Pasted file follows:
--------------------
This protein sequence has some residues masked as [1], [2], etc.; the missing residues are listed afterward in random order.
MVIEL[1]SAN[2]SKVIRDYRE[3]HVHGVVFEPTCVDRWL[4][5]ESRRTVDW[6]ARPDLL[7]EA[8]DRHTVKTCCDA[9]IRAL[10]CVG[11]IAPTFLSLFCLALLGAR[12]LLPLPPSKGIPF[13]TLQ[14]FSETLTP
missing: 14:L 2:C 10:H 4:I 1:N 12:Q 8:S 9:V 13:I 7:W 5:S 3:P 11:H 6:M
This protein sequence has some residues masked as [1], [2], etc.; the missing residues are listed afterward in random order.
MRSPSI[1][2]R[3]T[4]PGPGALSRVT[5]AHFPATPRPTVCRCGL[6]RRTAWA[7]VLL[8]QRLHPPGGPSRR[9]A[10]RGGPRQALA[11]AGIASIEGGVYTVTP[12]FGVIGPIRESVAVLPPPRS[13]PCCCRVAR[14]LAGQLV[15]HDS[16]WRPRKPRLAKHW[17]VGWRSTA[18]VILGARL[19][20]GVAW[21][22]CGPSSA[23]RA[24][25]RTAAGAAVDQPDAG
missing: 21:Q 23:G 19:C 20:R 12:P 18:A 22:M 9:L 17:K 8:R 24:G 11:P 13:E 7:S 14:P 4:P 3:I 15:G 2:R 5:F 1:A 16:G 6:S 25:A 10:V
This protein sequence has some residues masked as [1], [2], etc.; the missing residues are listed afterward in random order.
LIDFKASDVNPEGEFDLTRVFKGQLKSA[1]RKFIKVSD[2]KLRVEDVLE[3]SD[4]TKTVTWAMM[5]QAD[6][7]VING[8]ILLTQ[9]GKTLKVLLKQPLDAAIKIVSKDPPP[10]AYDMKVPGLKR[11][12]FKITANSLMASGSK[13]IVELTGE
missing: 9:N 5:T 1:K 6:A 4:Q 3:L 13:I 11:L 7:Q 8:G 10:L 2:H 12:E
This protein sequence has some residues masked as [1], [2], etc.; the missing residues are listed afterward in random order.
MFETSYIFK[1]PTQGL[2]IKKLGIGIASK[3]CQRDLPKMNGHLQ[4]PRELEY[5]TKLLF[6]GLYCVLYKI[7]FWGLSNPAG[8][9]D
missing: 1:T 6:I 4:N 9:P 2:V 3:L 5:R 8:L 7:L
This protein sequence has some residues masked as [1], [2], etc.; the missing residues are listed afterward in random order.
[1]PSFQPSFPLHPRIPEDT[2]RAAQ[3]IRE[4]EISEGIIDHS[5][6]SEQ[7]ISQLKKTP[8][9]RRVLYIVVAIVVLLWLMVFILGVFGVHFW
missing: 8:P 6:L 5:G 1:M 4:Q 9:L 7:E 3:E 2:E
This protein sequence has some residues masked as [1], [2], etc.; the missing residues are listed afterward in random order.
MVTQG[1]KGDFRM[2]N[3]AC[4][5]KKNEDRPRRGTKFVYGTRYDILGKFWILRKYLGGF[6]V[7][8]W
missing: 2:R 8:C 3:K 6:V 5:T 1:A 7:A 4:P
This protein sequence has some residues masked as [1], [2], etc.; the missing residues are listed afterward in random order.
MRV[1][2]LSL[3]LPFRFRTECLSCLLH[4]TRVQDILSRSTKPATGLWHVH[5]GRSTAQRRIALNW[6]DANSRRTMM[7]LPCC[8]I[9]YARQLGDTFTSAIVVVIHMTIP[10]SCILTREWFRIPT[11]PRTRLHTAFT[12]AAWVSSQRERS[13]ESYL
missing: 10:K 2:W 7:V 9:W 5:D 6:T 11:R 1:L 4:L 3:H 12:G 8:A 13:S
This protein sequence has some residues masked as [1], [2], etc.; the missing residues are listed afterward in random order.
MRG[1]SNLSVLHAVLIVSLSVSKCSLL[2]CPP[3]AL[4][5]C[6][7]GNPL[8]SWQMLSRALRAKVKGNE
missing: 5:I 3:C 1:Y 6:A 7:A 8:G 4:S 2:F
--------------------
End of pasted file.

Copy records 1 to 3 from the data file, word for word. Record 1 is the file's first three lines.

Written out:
This protein sequence has some residues masked as [1], [2], etc.; the missing residues are listed afterward in random order.
MVIEL[1]SAN[2]SKVIRDYRE[3]HVHGVVFEPTCVDRWL[4][5]ESRRTVDW[6]ARPDLL[7]EA[8]DRHTVKTCCDA[9]IRAL[10]CVG[11]IAPTFLSLFCLALLGAR[12]LLPLPPSKGIPF[13]TLQ[14]FSETLTP
missing: 14:L 2:C 10:H 4:I 1:N 12:Q 8:S 9:V 13:I 7:W 5:S 3:P 11:H 6:M
This protein sequence has some residues masked as [1], [2], etc.; the missing residues are listed afterward in random order.
MRSPSI[1][2]R[3]T[4]PGPGALSRVT[5]AHFPATPRPTVCRCGL[6]RRTAWA[7]VLL[8]QRLHPPGGPSRR[9]A[10]RGGPRQALA[11]AGIASIEGGVYTVTP[12]FGVIGPIRESVAVLPPPRS[13]PCCCRVAR[14]LAGQLV[15]HDS[16]WRPRKPRLAKHW[17]VGWRSTA[18]VILGARL[19][20]GVAW[21][22]CGPSSA[23]RA[24][25]RTAAGAAVDQPDAG
missing: 21:Q 23:G 19:C 20:R 12:P 18:A 22:M 9:L 17:K 8:R 24:G 11:P 13:E 7:S 14:P 4:P 3:I 15:G 2:R 5:F 1:A 16:G 6:S 25:A 10:V
This protein sequence has some residues masked as [1], [2], etc.; the missing residues are listed afterward in random order.
LIDFKASDVNPEGEFDLTRVFKGQLKSA[1]RKFIKVSD[2]KLRVEDVLE[3]SD[4]TKTVTWAMM[5]QAD[6][7]VING[8]ILLTQ[9]GKTLKVLLKQPLDAAIKIVSKDPPP[10]AYDMKVPGLKR[11][12]FKITANSLMASGSK[13]IVELTGE
missing: 9:N 5:T 1:K 6:A 4:Q 3:L 13:I 11:L 7:Q 8:G 10:L 2:H 12:E